Visiting the Walled City of Morella (Spain): What to See and Things to Do

Usually unknown and unheard of Morella is a small city in the province of Castellon that should be in any travelers bucket list when spending some time along the Mediterranean coast. More than 2100 years of history have left their marks along the cobbled streets and castle that overlook the surrounding hills and valleys, a step back in time being the essence of any day trip here. Throw in some good quality food and local souvenir shopping to do and you’ve got a full day of walking and sightseeing to do-spending a night at any of the available hotels will allow you to take some great night pictures.

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Part of Morella as seen from the castle

Getting There

You can only get to Morella by road, but this is easy as it is very well paved with plenty of signs guiding you along it. Perhaps the best option is to rent a car, but if traveling along it is easy to get here to by public bus from the province’s capital beach city Castellon.

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This will be what you see as you reach Morella by car

Spending a Day in Morella

As you reach the city you’ll easily spot the  castle from the road, perched atop the hill on which the city is built. Because of this getting around is very easy, as you know that ultimately you’ll be reaching the Castle which for many is the highlight of the visit- but not for me.

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The Cathedral

As soon as you cross the wall that surrounds the city, get off you car and slowly start making the way uphill, without following any particular street. You will eventually reach Calle Mayor street, the most important of them all where most of the restaurants, hotels and shops are to be found. The architecture is distinctly medieval yet solid and well maintained despite having witnessed many wars against the Moors, Napoleon, Succession… Walk into the shops that sell naturally  made aromas, sandals and pastries, visit the Basilic Church of Santa Maria, the Cathedral and the convent of San Francisco.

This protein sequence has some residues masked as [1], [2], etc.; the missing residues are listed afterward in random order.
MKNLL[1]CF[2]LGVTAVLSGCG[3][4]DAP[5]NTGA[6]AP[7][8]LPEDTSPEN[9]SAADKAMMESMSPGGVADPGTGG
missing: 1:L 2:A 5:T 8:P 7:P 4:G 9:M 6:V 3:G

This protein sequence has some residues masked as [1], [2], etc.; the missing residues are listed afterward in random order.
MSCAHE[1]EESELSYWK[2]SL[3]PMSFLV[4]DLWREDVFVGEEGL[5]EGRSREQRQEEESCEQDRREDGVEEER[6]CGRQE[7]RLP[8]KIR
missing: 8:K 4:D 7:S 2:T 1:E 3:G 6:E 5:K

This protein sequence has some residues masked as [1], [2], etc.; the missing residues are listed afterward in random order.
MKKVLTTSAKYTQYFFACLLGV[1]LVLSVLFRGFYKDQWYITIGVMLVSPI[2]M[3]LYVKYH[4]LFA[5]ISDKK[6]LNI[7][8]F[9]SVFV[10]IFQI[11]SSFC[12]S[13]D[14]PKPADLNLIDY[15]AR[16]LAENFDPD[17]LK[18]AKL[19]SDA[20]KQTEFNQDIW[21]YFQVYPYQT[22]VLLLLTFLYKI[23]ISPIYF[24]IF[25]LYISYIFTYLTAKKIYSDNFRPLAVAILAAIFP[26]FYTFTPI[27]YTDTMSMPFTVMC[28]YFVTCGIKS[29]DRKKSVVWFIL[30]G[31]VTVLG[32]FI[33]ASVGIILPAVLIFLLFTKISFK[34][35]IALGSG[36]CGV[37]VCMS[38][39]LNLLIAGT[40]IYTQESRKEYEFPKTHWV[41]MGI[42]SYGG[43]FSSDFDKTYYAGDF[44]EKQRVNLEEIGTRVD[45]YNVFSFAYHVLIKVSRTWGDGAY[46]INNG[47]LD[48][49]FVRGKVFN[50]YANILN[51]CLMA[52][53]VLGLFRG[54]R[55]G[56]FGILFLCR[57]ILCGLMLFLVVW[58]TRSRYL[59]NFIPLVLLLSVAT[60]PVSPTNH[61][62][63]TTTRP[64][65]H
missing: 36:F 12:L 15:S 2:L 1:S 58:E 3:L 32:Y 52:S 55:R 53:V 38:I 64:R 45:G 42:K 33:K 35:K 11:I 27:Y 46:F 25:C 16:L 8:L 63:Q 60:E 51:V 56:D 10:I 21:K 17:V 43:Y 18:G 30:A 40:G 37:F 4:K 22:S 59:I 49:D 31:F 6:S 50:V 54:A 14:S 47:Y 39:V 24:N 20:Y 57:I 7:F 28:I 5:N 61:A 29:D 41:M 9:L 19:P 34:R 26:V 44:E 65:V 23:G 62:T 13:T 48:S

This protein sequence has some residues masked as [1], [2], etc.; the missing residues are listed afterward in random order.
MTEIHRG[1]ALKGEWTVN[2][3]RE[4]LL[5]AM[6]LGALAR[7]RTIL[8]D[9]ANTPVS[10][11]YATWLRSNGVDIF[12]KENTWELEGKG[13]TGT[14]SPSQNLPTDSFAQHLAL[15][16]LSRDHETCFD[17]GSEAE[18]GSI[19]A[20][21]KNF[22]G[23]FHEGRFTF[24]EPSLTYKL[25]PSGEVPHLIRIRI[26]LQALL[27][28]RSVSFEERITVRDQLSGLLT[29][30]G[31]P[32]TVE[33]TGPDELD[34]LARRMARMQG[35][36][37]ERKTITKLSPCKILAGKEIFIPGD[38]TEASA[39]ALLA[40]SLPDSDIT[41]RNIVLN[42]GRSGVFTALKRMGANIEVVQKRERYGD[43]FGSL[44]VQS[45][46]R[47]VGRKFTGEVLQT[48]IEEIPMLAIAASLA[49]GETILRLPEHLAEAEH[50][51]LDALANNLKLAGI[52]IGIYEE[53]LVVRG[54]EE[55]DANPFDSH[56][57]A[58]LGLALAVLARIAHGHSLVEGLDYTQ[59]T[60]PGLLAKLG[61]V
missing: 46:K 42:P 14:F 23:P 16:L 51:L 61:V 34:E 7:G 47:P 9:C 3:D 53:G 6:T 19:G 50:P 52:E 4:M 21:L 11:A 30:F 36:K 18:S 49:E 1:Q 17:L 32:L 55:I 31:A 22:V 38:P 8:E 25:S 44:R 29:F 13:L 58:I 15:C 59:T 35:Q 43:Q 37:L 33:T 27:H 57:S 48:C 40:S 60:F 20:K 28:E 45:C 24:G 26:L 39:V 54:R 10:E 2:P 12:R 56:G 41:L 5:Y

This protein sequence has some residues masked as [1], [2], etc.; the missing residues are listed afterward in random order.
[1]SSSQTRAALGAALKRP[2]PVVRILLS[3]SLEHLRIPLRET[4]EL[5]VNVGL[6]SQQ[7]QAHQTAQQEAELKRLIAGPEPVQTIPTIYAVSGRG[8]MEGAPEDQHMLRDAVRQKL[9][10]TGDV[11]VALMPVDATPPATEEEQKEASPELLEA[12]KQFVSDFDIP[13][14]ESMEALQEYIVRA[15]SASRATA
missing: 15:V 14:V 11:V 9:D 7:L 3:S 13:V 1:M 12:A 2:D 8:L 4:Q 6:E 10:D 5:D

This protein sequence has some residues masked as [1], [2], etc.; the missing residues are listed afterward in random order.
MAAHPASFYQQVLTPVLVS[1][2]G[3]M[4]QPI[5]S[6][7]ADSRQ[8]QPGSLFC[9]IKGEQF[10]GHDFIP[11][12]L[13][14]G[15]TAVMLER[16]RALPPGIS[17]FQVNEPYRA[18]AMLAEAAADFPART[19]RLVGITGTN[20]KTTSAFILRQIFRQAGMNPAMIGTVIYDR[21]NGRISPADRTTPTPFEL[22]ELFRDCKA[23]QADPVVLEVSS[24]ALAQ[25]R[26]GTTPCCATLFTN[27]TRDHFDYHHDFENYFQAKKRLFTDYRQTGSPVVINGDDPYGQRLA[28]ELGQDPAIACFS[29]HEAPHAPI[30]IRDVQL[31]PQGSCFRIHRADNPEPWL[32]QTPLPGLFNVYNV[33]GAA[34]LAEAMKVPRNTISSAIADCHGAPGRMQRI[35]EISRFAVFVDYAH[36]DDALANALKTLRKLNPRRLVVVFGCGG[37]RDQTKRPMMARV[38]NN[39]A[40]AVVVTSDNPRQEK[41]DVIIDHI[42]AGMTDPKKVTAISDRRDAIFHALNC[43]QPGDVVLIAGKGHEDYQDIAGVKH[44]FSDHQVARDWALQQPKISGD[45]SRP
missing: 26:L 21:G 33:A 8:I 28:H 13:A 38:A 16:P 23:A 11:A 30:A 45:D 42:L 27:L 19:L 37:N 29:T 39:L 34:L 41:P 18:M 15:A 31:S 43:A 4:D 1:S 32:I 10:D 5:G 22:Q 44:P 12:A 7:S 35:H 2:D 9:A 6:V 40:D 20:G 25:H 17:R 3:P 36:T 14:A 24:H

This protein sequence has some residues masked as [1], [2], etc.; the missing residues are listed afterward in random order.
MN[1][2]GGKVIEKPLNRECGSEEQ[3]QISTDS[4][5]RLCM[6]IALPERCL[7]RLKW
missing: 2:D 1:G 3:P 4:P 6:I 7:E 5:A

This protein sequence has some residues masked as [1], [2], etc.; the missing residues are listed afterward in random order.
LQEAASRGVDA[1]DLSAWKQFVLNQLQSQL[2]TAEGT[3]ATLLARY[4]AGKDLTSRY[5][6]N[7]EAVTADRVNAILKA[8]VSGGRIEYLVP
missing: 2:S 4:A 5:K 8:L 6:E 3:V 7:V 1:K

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Walking into the castle you will reach this magnificent courtyard

Continue your walk uphill, and eventually you’ll reach the castle. There’s a 3.5 Euro fee which will be used to maintain it . Audio guides are available and there’s a couple of exhibitions in it, but I admit you’ll need some imagination to see how the castle may have looked like during the best of its time. Still, don’t skip it, particularly if you come from a younger country where 1500 year old structure aren’t to be found.

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Many shops are worth visiting, even if you don’t plan on buying anything.

After visiting the castle I recommend you head back down for lunch and look no further than the restaurant you’ll find just a few meters to the left of the main entrance of the castle, Restaurante Marques de Cruilles. They have a three course many for around 13 Euros with over 20 local dishes to chose from. Make sure you try the croquellanas, the local version of  typical croquettes to be found in Spain.

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It’s an interesting uphill walk from the courtyard to the castle.

Inevitably you’ll meander your way back down the city, perhaps enjoying a coffee at on of the many cafes at Calle Mayor you already walked along the way up.

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Like most people, you’ll find yourself walking along the cobble stones of Calle Mayor, looking at the shops and old architecture

Tips and Resources

Morella gets very hot in the summer months, and can get plenty of snow in winter (to the point of it being inaccessible) but also have warm (read t-shirt) days during the colder months. Make sure you check on weather conditions before heading there.

Restaurant Marques de Cruilles is right in front of the entrance to the castle, phone is 682270253.

Morella Tourism Website:



Had you ever heard about Morella? What do you think about medieval cities? Do you like visiting castles? Share your thoughts with us in the comments section below and this post too if you liked it!

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